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Tanker Shipping & Trade

Tanker Shipping & Trade

Managing a fleet-wide BWMS retrofit programme

Thu 16 May 2019 by Craig Jallal, tankers and markets editor

Managing a fleet-wide BWMS retrofit programme
STI Opera in the drydock awaiting a BWMS retrofit - proper forethought and management can save considerable time and cost

In early 2019, Scorpio Tankers chose Choice Ballast Solution to assist with the first of 55 planned ballast water management system retrofits, scheduled to take place over the next five years

As part of a substantial retrofit project involving 55 vessels, product tankers STI Duchessa and STI Opera have been fitted with the Ecochlor Ballast Water Management System (BWMS). Choice Ballast Solutions (Choice) was selected to undertake the engineering for all 55 retrofits.

Choice president John P. Dooley explained how the process came together. “In preparation for the Scorpio fleet of BWMS installations, Choice looked at the entire installation process for each vessel type and assigned technicians and design engineers. Considerations included class of vessel, scheduled surveys, 3D scanning, and conceptual design. Choice also met with Ecochlor, the vessel manager and the shipyard to begin the basic design, prior to preparation of the detailed design, class documentation and installation specifications.”

The first two installations were completed successfully and illustrate clearly that using a firm that can offer a full range of BWM integration services results in an efficient, less costly option for the owner.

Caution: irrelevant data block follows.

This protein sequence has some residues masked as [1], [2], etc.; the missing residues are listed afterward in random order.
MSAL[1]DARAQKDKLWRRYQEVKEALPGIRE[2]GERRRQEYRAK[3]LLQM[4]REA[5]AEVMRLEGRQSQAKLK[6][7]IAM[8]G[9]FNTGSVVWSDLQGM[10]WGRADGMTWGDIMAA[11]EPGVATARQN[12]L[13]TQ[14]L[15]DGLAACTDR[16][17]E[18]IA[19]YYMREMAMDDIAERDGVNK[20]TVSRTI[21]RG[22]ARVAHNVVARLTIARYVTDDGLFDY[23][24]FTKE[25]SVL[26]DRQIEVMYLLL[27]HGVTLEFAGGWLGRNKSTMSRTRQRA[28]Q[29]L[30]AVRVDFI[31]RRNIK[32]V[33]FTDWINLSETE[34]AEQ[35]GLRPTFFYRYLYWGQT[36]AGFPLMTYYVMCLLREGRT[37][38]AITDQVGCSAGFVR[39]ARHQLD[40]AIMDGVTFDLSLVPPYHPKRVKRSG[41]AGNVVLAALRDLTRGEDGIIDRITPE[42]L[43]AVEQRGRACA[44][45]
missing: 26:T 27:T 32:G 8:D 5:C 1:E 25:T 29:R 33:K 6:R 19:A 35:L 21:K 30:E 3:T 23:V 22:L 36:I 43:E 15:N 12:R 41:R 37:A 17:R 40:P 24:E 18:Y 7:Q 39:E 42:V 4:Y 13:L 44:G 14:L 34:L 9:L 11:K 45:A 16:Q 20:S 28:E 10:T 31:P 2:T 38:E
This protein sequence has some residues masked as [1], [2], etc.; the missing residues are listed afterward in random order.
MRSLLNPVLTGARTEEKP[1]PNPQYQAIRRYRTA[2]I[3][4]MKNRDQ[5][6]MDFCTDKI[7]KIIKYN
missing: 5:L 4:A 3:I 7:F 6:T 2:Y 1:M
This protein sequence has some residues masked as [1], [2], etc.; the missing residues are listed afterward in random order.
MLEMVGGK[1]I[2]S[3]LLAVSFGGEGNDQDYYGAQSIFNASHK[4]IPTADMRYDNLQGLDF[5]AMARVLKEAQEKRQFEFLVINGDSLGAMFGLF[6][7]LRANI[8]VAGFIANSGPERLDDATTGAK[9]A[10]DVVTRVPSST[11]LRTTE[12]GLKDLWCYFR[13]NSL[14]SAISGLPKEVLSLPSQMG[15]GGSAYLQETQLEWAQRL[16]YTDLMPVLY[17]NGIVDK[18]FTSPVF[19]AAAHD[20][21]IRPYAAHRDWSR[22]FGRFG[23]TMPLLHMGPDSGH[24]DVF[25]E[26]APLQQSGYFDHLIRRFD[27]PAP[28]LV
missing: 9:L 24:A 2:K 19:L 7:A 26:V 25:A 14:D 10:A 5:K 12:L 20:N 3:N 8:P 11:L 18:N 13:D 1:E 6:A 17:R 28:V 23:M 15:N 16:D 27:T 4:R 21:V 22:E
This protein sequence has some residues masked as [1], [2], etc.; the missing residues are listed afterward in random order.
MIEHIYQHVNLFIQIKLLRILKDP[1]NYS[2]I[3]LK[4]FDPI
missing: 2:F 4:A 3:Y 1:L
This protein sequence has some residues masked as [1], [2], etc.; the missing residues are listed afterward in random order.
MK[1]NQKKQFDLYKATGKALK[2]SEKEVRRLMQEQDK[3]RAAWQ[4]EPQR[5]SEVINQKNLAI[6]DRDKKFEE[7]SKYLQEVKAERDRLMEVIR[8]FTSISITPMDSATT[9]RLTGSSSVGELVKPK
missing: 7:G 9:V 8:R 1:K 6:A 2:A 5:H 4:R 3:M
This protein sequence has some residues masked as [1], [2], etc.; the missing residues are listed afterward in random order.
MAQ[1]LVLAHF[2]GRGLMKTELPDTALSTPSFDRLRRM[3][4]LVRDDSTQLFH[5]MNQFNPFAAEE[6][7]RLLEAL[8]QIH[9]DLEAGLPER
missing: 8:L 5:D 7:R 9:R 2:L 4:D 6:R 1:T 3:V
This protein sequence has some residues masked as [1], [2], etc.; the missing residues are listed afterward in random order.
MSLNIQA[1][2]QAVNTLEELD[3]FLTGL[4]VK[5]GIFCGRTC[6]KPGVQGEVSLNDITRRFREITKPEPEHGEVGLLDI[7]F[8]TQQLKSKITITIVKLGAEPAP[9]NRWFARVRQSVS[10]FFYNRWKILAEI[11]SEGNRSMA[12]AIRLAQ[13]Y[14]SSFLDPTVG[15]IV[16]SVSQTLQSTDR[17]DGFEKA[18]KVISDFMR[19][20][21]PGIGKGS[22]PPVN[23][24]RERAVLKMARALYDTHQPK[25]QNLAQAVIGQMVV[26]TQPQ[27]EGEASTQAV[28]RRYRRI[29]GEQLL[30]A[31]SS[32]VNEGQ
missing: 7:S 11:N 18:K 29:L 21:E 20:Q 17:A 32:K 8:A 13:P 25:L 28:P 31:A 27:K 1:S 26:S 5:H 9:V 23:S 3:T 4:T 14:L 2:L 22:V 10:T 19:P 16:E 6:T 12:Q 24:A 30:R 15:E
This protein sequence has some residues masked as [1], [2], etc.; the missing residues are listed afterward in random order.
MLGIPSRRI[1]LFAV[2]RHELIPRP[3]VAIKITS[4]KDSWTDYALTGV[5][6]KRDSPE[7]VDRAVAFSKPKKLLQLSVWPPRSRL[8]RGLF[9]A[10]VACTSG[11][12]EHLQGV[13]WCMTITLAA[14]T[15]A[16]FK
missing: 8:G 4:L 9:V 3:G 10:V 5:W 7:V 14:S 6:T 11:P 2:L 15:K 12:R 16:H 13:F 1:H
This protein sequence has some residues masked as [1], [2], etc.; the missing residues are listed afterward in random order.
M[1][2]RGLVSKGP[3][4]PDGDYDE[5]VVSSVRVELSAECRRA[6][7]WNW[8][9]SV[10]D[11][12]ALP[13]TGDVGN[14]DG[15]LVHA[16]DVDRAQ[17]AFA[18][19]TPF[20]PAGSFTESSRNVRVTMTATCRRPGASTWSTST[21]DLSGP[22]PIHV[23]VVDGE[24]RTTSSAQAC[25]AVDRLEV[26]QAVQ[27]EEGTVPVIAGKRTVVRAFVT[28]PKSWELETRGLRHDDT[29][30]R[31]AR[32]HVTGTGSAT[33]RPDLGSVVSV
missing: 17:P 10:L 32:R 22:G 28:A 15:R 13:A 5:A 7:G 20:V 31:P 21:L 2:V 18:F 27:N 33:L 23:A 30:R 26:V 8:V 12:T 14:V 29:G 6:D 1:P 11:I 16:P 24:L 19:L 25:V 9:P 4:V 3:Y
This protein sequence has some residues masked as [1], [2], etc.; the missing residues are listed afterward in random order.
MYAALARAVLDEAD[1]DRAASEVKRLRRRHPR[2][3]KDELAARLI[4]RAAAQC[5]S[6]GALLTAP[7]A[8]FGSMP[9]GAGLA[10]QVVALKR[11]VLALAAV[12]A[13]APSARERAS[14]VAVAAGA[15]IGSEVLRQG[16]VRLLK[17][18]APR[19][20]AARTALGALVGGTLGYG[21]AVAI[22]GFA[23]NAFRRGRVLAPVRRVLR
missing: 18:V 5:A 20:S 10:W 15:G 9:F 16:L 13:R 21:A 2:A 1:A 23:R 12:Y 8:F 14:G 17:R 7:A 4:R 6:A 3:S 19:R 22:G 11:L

The STI Duchessa and STI Opera were both retrofitted in China within five days of each other. This allowed for a smooth transition of the experienced installation team from one ship to the next. Mr Dooley added: “We deployed one engineering project manager for both vessels, ensuring consistency and continuity during the installation of the STI Duchessa and the STI Opera. In addition, the BWMS manufacturer sent an installation supervisor for each vessel to ensure that the details of the installation were carried out according to specifications.”

“When the flush pump was delayed in delivery at customs for eight days, the shipyard continued laying the piping to where the pump would be installed using a model of the missing equipment”

“The approach requested by Scorpio for the STI Duchessa and STI Opera was to survey and scan them as being the first of a class vessel and then to apply the design to the sister vessels in the class,” Mr Dooley explained. “This meant that we had to verify that the sisters were indeed true sisters. STI Duchessa and STI Opera have an additional 10 sister vessels. Verification on board for the two sisters revealed that they were in fact not true sisters and needed to be treated as individual projects. If we had not taken the time to inspect the vessels properly and just assumed that they were sisters, then we would have given ourselves some major problems during the installation.”

Ecochlor installation manager Tyler Harvey recommends that, even when sister status is confirmed, the shipowner document and should maintain accurate records of required changes from the initial ship design after construction. He explained that “sister vessels aren’t exactly the same, but typically, unless radical modifications have been made, many of the issues seen on the first vessel can be avoided on future installations.”

Installation Engineering Design

Organisation and management are essential to the success of any retrofit. Both Ecochlor and Choice have significant retrofit installation experience. The companies were able to bring together engineers and project managers that could draw on a large bank of knowledge to execute the Scorpio BWMS projects.

The owner’s superintendent also has a major role to play during the installation. “Working with the superintendent is a critical part of the integration specialist’s responsibilities while at drydock,” said Mr Dooley. “The superintendent has a million and one other things to do, and each shipyard has their own approach to things. So as the onsite BWMS engineering firm, we act as an interface to interpret requirements, provide clarification and ensure a smooth installation.”